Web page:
Carillion investors have slammed what they described as the big remuneration payments company directors prioritised for themselves as the construction giant spiralled into liquidation.
Bosses at investment funds Kiltearn Partners, Aberdeen Standard Investments and Blackrock were quizzed by MPs over when and why they began divesting stocks at the latest hearing of the joint parliamentary inquiry into Carillion’s collapse.
Blackrock managing director Amra Balic told the committee: “The board was focusing more, thinking again, how to remunerate executives rather than actually what is going on with the business. There was definitely to much focus at times, at the board level, around remuneration.”
At the AGM in May last year Kiltearn voted against a remuneration report that suggested increasing the then chief executive Richard Howson’s total remuneration by 17.7% because of concerns over the “level of [Howson’s} remuneration relative to the company’s level of net income”.
It emerged during the hearing that investors were kept in the dark about Carillion’s troubled financial situation. Balic added: “Before the collapse was announced we did not feel we were being misled. Having said that, with hindsight, a lot of new information has come out, pretty much since the beginning of your work, and I think the board and the management have some questions to answer.”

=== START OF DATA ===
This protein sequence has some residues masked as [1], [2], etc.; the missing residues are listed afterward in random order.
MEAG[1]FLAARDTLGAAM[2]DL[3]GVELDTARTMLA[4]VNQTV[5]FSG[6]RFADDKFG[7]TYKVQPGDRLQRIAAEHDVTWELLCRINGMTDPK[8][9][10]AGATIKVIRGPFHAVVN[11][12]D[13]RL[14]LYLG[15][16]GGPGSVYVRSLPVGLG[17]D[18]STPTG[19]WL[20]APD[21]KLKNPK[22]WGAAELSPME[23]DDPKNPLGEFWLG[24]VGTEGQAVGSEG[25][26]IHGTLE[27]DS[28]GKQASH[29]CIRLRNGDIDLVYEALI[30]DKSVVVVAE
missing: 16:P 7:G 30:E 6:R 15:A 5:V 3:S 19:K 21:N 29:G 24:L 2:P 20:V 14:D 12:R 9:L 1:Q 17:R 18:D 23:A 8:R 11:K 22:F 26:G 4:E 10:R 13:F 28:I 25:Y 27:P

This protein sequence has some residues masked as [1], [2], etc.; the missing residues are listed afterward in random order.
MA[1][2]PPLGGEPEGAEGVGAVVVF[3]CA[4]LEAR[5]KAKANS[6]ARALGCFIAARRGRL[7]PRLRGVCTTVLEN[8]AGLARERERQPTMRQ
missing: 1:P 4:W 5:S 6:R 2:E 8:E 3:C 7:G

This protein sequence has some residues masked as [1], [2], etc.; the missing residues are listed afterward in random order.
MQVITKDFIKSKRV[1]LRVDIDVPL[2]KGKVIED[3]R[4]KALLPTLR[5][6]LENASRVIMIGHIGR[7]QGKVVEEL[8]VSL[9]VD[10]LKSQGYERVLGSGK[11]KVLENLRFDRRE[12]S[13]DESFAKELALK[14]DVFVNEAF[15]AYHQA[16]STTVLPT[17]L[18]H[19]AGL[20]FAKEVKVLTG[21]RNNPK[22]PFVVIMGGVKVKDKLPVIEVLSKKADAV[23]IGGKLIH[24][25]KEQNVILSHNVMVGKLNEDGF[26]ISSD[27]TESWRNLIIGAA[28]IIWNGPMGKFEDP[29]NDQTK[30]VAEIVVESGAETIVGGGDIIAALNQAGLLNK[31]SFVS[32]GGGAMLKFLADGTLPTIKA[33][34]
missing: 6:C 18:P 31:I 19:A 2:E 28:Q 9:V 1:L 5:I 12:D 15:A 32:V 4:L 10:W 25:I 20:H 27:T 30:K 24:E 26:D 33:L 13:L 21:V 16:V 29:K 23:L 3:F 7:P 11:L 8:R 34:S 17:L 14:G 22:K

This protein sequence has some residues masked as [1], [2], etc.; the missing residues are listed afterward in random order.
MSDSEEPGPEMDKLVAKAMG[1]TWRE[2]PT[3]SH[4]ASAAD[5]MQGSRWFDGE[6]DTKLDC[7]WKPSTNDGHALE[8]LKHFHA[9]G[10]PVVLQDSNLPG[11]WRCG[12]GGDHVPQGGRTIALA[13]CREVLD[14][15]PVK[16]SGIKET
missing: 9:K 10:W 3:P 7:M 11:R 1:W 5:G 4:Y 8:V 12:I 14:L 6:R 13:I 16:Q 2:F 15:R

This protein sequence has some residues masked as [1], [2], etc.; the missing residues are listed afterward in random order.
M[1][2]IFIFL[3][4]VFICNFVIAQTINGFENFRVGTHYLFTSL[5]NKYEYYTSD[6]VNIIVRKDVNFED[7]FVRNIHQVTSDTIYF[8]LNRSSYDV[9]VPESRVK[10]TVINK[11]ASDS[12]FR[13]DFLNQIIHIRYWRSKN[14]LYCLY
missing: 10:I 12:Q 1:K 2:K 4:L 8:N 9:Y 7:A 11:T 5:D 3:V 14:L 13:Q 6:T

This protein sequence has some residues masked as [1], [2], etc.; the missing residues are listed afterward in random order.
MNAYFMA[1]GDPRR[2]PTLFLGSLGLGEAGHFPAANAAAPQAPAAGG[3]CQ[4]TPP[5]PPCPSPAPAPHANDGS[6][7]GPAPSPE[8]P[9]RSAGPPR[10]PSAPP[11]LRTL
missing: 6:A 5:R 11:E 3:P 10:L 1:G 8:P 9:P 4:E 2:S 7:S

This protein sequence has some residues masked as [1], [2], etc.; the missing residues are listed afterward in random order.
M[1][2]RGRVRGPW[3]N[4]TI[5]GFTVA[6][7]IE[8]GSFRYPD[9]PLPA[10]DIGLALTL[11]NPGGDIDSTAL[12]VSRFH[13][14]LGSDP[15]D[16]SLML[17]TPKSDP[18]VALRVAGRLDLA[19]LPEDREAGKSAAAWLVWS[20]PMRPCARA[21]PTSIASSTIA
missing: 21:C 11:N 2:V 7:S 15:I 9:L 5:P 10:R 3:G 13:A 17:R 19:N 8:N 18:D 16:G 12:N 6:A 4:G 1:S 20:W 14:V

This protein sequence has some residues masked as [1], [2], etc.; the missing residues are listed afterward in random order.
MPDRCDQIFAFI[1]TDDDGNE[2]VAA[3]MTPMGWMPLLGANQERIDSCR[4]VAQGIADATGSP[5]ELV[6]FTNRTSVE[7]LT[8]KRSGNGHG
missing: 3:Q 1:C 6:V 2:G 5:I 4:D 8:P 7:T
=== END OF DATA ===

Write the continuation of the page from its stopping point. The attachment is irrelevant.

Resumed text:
Kiltearn Partners chairman Murdo Murchison told the joint work and pensions committee and business committee inquiry the £845M July write down came as a shock. Murchison said he is “extremely frustrated” with the audit of Carillion’s accounts and unhappy with the timeliness and level of disclosure from Carillion.
The construction giants accounts were given the all clear by KPMG, which had audited the accounts annually since 1999, in spring last year. When the company crashed into liquidation the following January it had just £29M left in cash.
Last month Kiltearn Partners, which held 10% of Carillion’s shares in February and May last year, said it believed “there are clear grounds for an investigation into whether Carillion’s management knew, or should have known, about the need for a £845M provision due to receivables on its construction business earlier than July 2017” and that if Carillion had not gone into liquidation, would have “considered participation in civil legal action against Carillion with a view to recovering a proportion of its clients’ crystallised losses.”
The inquiry, chaired by Frank Field MP and Rachel Reeves MP, will hear evidence from Carillion’s special managers PwC and business ministers Esther McVey and Greg Clark on Wednesday, 21 March.